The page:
The following article was written by Christakis Georgiou just before the European elections last May and formed the basis of his speech to the Historical Materialism Conference just finished in London. It analyses the driving forces behind the development of the European Union from a marxist standpoint and draws conclusions on what position socialists should take today towards the EU.
Mick Brooks is a lifelong socialist and activist in the labour movement and this commitment shows through in this book. He is no mere ranter, however, for this is a tightly-argued and coolly measured examination of the dynamics of capitalism and how a variety of conflicting forces create internal contradictions that lead to crises that ultimately it cannot avoid.
Brooks points out that even the most robust protagonists for capitalism do not understand the economic system they so vehemently advocate. These pundits were caught totally unawares by the onset of the Great Recession in 2007 for they had previously been arguing passionately that such events could never occur again. Other economists with disarming candour actually admit that they don’t know the first thing about economics and cannot explain what causes recessions under capitalism or the speculative bubble which was the obvious manifestation of deep-seated problems.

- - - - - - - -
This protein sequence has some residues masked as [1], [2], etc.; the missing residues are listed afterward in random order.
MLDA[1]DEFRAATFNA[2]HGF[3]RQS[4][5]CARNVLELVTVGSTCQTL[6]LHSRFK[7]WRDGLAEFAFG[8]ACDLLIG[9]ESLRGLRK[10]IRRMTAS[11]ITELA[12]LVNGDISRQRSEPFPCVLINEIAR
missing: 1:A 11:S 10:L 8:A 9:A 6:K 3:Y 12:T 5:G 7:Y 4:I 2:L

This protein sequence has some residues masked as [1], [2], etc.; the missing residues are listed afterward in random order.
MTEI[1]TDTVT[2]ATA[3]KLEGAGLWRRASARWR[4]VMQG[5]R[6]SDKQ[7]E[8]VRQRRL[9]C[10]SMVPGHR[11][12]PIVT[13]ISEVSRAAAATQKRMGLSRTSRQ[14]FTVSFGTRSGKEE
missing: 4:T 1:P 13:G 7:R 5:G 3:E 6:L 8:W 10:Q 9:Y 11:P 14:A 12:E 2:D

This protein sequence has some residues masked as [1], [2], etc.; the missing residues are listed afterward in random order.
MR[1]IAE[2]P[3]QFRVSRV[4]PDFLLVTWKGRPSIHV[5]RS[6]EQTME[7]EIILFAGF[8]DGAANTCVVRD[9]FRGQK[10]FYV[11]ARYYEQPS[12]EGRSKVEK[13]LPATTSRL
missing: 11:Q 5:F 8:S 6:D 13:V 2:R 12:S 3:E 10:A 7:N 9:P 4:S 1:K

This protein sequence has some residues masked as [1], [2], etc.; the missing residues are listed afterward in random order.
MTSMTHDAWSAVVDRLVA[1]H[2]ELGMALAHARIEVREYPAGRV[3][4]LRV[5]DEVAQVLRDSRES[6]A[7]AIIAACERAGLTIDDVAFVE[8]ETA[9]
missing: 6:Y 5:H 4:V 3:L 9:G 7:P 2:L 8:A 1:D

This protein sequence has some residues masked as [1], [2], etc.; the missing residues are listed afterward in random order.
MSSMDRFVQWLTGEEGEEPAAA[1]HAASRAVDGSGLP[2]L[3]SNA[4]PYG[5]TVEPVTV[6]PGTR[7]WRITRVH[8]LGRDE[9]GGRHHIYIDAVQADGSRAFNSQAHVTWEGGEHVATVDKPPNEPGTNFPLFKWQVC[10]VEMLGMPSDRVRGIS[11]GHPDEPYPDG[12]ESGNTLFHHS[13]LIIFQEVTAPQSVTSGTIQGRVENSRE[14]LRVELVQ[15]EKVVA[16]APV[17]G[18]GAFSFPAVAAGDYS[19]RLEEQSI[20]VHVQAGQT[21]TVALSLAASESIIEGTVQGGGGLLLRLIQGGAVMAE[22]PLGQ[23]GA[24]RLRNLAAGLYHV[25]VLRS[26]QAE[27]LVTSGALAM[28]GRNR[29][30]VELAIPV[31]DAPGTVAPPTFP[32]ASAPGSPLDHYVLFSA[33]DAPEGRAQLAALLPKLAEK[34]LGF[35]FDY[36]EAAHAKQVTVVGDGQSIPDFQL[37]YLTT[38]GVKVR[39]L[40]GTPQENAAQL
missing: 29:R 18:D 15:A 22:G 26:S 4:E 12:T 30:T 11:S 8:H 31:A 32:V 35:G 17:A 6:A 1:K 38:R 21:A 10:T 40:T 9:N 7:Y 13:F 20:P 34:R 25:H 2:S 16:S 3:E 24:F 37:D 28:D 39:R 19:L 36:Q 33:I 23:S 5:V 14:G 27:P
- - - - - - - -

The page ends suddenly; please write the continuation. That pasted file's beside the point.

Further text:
As the Greek governing coalition grows ever more unpopular, SYRIZA, the radical alternative, is poised to win any coming election. But does it have the programme and leadership to solve the crisis in favour of working people? Here ILIAS MILONAS, a member of the Party’s Central Committee and its left-wing faction Left Platform, questions the road down which SYRIZA’s leadership is trying to take the party. And raises warnings about the rising threat of the neo-fascist right.
Where does Syriza currently stand in public opinion?
SYRIZA has stabilized at around 30% in public opinion polls, after their 27% share in the last elections. The Greek people do not have an absolute trust in SYRIZA but they are suffering a lot from the hard measures of the government and the Troika (the European Commission, the International Monetary Fund and the European Central Bank – editor) and in the reality, they have no other political alternative. This support for SYRIZA should be better but the masses have not the enthusiasm of previous years and no trust in politics generally. Also, the political attitude of the SYRIZA leadership lately doesn’t help very much. Their public speeches have lost the radicalization of the period before the elections as they try to promote a more “realistic” program.
The Euro was bound to be a disaster for the weaker economies of the Eurozone. Without the ability to control their own fiscal policies these economies were catastrophically exposed to the vagaries of the world economic situation. As long as the going was good heavy borrowing could sustain their economies and provide a reasonable growth rate. This in turn provided near-full employment and a rising standard of living for the general population.